A fun project, particularly for girls, although boys may enjoy it too, is sewing a basic quilt. My siblings and I grew up knowing how to sew because my mom was an excellent seamstress, but the art of sewing seems to be getting lost nowadays. Certainly, there are plenty of people who still do, but it isn’t often taught to children anymore, and that’s a shame because it can be fun and rewarding.
If you have a sewing machine, you can teach your kids the joy of making something on their own, if they’re old enough. If they enjoy it, maybe they’ll graduate to making clothing. But a basic quilt is a good place to start and is relatively simple.

Design the quilt

First, gather plenty of fabric. We always used clothing that we had outgrown or was so worn that it wasn’t presentable anymore. One advantage to that is then your “memory” quilt is a keepsake, with the pajamas you wore when you were 8 and your favorite shirt in junior high. (If you buy new fabric, wash it first.)

Cut them into squares as large or small as you want. We usually make the squares approximately 4 to 6 inches because it’s easy to get several of those out of a garment and they are manageable for learners.

Lay them out on the floor, creating whatever pattern you desire. You could do one fabric all along the border or two fabrics alternating. (There will also be a small border made of the backing fabric if you follow the instructions below.) The next row could be another two fabrics or you could do it completely random. You could make a starburst pattern, a large monogram in the middle, whatever you like.

Sew together the top

Once you have them laid out, then start sewing. Take the first two squares along one edge and put them face to face, sewing along one edge with an approximately 1/4-inch seam.

Repeat this with the next two squares. Then sew the sets of two squares to each other as well until you have an entire row. Do the same to make a second row.

Before sewing the two rows together face to face, you need to open those seams so they will lie flat. Set up the ironing board and iron the seams open. Do the same on each successive row, and when you sew two rows together, the seams will all be nice and flat.

Keep going like that until you have the entire face of the quilt sewn together.

Add backing and batting

Now cut your backing fabric. Generally, this is just one solid piece of fabric, often something nice and soft like flannel, and make sure it coordinates with the colors on the front. If you want a nice border that shows on the quilt top, make it two or three inches larger than the quilt top on all sides.

Lay the backing fabric face down on your work surface or the floor. Place a piece of batting the size of the quilt top on the backing fabric. Then lay your top-down, right side up. Make sure everything is nice and flat without bumps or wrinkles.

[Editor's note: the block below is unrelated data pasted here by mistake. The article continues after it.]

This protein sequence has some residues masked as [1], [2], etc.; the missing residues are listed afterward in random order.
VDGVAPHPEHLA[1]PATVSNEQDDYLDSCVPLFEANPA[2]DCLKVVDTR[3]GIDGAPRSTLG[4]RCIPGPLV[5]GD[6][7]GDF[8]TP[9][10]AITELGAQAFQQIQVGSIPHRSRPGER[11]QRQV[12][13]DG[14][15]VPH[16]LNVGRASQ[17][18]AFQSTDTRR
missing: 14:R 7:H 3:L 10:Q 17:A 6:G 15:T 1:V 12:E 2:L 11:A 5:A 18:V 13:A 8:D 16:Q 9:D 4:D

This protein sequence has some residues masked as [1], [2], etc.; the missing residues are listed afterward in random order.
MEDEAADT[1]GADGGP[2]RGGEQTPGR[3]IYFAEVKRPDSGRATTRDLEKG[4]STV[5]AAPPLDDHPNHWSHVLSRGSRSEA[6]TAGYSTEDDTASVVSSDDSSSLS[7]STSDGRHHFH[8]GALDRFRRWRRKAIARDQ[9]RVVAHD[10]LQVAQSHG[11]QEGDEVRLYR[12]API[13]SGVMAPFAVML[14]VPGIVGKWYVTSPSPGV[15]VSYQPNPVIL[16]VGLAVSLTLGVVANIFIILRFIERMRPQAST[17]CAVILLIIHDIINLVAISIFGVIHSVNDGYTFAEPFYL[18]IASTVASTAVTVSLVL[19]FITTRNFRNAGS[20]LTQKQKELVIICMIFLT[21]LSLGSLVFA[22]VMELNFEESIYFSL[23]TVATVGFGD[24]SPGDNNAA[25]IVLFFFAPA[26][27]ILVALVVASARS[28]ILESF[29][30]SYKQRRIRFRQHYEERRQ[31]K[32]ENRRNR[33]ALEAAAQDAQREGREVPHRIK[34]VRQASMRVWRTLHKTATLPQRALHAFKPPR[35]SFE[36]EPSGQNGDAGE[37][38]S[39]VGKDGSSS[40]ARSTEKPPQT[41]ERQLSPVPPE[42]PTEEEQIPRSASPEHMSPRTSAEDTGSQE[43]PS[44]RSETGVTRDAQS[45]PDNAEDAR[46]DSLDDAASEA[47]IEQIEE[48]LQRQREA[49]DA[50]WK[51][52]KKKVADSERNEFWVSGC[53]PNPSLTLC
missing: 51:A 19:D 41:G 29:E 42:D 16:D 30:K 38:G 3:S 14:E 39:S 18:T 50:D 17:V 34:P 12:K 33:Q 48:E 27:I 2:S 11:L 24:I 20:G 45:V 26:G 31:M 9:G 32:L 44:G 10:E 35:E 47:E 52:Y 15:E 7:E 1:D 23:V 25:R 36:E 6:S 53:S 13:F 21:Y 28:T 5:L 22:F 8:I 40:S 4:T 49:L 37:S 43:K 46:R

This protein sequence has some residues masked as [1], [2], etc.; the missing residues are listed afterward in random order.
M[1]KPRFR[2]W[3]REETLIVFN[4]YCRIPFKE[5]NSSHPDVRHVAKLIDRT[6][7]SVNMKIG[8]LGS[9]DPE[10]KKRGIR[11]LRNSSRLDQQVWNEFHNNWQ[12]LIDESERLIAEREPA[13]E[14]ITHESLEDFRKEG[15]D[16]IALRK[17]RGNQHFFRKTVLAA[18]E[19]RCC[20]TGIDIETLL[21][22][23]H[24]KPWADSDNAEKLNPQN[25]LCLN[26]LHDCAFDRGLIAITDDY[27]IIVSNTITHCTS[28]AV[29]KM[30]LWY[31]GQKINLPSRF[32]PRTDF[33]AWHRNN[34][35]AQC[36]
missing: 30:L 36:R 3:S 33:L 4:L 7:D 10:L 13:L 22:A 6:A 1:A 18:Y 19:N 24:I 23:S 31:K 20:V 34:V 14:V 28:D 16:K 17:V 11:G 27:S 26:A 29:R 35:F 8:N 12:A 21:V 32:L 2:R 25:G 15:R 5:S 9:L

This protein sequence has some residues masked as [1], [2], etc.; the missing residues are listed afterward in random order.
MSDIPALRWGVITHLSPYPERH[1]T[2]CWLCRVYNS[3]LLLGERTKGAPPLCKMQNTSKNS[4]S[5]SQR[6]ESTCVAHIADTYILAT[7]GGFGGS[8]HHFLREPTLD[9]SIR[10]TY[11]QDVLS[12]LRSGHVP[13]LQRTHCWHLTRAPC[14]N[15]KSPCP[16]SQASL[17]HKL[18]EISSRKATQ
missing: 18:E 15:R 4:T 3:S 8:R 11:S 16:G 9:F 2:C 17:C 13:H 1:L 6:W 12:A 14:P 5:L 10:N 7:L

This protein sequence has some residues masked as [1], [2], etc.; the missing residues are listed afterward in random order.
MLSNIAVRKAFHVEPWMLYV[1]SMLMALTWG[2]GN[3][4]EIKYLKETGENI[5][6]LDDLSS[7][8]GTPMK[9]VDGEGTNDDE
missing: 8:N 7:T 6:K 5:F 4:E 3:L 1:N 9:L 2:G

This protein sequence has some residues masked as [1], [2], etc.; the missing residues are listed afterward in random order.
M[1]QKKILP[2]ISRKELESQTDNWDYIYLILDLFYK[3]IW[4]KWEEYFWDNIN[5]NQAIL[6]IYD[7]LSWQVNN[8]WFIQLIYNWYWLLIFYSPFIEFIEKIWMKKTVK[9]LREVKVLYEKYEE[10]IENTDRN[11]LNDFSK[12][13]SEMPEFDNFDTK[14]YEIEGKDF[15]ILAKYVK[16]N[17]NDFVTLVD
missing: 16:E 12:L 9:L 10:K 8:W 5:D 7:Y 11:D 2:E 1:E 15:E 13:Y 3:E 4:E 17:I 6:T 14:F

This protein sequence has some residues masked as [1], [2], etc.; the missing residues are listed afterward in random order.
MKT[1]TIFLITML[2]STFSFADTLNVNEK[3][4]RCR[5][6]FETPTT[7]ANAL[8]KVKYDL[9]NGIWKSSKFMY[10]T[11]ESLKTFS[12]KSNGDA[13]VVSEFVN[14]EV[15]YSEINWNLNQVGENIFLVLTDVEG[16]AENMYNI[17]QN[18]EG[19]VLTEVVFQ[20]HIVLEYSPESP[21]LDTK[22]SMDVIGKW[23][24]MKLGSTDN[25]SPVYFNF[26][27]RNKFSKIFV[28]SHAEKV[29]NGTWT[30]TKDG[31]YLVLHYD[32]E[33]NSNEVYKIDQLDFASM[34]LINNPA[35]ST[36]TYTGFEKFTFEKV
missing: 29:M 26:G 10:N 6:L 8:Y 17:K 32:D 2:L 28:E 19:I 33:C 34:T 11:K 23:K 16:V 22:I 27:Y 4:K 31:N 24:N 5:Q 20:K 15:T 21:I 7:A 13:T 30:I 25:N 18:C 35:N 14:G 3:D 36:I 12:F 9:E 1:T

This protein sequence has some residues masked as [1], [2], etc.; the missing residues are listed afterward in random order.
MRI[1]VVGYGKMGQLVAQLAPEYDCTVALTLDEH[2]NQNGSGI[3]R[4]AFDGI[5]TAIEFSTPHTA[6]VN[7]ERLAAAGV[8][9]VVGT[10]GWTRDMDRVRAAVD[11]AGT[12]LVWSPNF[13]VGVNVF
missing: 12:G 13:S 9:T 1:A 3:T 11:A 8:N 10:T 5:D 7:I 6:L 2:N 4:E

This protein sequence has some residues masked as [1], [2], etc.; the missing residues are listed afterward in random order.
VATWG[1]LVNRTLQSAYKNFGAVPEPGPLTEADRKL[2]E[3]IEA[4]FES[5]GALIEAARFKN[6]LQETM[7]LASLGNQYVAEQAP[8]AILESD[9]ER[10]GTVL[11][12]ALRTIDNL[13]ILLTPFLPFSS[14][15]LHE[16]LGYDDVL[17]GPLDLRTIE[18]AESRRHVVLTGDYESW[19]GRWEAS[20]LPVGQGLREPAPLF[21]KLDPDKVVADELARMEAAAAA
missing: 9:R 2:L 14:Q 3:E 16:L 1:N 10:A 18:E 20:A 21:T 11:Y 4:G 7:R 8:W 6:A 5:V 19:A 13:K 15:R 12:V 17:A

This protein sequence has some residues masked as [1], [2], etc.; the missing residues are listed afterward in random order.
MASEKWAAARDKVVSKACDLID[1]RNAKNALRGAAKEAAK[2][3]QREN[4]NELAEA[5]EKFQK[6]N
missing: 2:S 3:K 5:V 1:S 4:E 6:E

Now all that remains is to attach the three parts. To do that, first pin them together at regular intervals so they don’t shift, working from the middle out.

Then fold the backing fabric about half an inch and then fold it again over the top of the quilt and pin it down along all sides. You’ll have to pleat the corners.
Then stitch the top of the quilt along that border. These stitches will show, so try to keep it nice and straight. Older children should be able to do this step, but younger ones will need help, or you may prefer to do it for them.

Finishing touches

Next, you’ll need to make stitches in various places on the top so the batting stays in place between the two layers. This can be accomplished in several ways. One common way that would be good practice for children is to sew a button at the intersections of four pieces; not necessarily at every intersection but intervals.

Or if your sewing machine has decorative stitching, you could run the whole quilt through the machine, doing the stitching either all over or at intervals. You could also do a series of tiny hand-sewn stitches if you don’t want or need the decoration of stitching or buttons. Another option is to thread some matching yarn through a large needle, put the needle down through the quilt, back up, and then tie off the yarn.
If this first project goes well and the child enjoys it, they could try something a little more ambitious the next time, such as making each square out of two triangles to have even more options in making an interesting pattern.

Roasted Sweet Potatoes

I love sweet potatoes! They are an excellent source of vitamin A and Fiber! I make a batch on the weekends to add to lunches or dinners! I drizzle with honey for my toddler…she loves anything drizzled with honey or sprinkled with sugar!!

  • Cut raw sweet potatoes in 1/4 inch half circles (I use organic because I keep the on the skin for added fiber)
  • Coat with Olive Oil, salt, pepper, and cinnamon
  • Place on a foil-lined baking sheet and bake at 400 degrees for 30-35 minutes! This creates a soft, but not squishy texture!